President Donald Trump and former Vice President Joe Biden met on Oct. 22 for the final debate in the 2020 election and, like the first debate, it was unusual.

COVID-19 forced social distancing and largely took the studio audience, with their laughter, cheering and booing out of the equation.

What’s more, with norm-breaking interruptions and stealing of speaking time an inherent part of Donald Trump’s debate strategy, the contentious crosstalk between the two candidates and the moderator made long sections of the candidates’ first debate nearly impossible to hear or follow. The threat of having the microphone cut off effectively muted this aggression.

But is what they say as important as we think?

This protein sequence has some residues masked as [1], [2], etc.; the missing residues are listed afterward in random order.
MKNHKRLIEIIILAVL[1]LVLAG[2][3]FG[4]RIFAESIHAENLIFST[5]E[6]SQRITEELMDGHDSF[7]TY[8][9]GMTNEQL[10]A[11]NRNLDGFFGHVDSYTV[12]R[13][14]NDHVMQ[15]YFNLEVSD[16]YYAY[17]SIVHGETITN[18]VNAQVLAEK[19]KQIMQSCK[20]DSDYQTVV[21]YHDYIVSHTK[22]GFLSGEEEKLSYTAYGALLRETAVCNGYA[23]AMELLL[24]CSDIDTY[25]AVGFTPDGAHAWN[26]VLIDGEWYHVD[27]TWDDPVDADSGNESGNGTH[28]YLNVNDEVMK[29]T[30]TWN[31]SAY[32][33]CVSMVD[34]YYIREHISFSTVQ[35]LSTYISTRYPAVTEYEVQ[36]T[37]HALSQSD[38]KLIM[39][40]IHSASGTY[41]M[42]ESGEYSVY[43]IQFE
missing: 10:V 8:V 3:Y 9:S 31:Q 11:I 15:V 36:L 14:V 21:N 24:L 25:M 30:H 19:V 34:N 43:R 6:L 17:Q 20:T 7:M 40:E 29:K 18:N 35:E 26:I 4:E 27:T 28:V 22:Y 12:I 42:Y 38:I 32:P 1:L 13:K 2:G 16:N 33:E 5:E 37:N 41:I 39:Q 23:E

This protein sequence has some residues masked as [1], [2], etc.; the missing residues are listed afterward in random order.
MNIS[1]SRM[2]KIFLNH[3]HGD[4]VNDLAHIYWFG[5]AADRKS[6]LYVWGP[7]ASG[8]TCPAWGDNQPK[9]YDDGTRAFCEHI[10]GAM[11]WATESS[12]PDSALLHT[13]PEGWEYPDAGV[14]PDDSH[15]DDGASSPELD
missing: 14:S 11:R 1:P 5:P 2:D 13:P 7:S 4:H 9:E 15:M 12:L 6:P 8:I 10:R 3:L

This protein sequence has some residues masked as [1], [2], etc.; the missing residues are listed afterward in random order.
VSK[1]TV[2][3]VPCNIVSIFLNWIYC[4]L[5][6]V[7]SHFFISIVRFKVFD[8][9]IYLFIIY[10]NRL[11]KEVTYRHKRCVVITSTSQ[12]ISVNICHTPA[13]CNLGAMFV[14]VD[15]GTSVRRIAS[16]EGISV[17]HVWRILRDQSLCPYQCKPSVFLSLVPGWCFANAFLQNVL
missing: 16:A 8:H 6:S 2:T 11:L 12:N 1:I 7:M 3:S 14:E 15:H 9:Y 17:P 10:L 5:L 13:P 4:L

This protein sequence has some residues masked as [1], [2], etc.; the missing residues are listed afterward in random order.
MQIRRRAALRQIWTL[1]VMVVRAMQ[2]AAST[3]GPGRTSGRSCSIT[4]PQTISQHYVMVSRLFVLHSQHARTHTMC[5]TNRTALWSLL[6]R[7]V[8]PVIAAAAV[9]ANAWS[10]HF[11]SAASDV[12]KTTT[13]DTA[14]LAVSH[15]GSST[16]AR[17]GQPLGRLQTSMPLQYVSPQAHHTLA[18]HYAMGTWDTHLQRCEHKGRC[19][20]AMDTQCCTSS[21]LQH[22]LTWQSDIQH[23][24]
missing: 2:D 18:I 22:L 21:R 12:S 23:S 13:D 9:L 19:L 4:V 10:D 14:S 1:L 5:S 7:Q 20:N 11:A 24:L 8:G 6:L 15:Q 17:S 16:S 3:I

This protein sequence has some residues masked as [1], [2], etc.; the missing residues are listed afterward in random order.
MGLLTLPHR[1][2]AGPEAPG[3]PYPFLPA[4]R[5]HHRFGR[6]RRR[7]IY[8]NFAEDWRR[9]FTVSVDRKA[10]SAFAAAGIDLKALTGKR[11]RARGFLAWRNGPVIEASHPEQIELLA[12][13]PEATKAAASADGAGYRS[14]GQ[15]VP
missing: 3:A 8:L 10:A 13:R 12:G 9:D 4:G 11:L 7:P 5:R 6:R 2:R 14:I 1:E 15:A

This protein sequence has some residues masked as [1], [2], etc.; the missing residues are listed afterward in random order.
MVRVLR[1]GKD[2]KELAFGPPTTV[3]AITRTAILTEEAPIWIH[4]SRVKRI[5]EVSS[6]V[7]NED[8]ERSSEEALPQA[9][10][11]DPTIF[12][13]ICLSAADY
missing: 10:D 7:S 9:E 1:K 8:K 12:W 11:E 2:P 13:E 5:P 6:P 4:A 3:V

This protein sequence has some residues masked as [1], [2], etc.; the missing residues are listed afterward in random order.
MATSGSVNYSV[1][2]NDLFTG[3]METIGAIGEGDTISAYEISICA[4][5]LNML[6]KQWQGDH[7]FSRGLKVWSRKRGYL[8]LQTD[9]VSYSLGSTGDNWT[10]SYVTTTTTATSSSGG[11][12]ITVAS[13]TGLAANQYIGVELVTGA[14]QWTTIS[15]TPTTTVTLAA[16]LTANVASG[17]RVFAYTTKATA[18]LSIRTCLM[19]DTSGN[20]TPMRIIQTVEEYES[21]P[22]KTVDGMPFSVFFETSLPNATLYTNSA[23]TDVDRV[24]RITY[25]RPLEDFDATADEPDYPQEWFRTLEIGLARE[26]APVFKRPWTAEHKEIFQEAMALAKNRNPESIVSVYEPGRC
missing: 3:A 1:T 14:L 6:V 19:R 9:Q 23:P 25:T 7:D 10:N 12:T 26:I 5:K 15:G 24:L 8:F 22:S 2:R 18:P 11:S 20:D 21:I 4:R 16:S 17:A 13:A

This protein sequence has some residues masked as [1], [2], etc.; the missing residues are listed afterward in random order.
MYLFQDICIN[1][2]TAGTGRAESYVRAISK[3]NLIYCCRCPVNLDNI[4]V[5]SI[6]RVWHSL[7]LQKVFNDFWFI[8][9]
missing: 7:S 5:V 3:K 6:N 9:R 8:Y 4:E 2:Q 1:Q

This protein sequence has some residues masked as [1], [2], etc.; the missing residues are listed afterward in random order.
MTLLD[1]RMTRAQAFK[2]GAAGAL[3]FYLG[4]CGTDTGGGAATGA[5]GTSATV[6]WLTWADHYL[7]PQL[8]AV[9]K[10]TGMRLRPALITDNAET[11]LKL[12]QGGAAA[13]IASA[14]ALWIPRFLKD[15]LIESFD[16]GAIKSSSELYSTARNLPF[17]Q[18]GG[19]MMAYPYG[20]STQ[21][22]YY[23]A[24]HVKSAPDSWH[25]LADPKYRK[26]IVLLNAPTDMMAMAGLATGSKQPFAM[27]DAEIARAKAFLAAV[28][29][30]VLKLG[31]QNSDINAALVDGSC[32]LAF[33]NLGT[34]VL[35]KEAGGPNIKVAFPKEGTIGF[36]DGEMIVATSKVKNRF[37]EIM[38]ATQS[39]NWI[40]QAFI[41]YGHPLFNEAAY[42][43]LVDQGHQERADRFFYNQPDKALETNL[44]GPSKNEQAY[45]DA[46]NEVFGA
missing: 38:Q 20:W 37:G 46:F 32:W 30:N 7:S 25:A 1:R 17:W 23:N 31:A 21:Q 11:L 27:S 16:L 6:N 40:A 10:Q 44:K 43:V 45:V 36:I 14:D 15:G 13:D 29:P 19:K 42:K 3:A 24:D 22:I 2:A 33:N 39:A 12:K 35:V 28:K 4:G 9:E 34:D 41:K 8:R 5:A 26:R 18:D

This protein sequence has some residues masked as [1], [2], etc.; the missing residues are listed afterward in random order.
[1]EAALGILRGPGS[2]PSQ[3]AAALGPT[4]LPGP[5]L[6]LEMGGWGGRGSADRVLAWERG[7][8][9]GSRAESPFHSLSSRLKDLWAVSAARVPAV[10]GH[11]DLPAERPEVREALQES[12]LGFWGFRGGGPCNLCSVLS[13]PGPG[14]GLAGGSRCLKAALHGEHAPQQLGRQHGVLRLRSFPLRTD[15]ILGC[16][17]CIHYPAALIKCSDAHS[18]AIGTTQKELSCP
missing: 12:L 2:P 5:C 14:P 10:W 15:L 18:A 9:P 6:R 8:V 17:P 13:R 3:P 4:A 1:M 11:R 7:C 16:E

Although news coverage generally focuses on what the candidates say, as a political psychologist who studies nonverbal behavior, I focus less on the rehearsed answers and more on the space between talking points. These moments, when candidates nonverbally – and largely involuntarily – respond to their opposition can be enormously revealing.

In other words, how people listen and react may speak louder than what they say.

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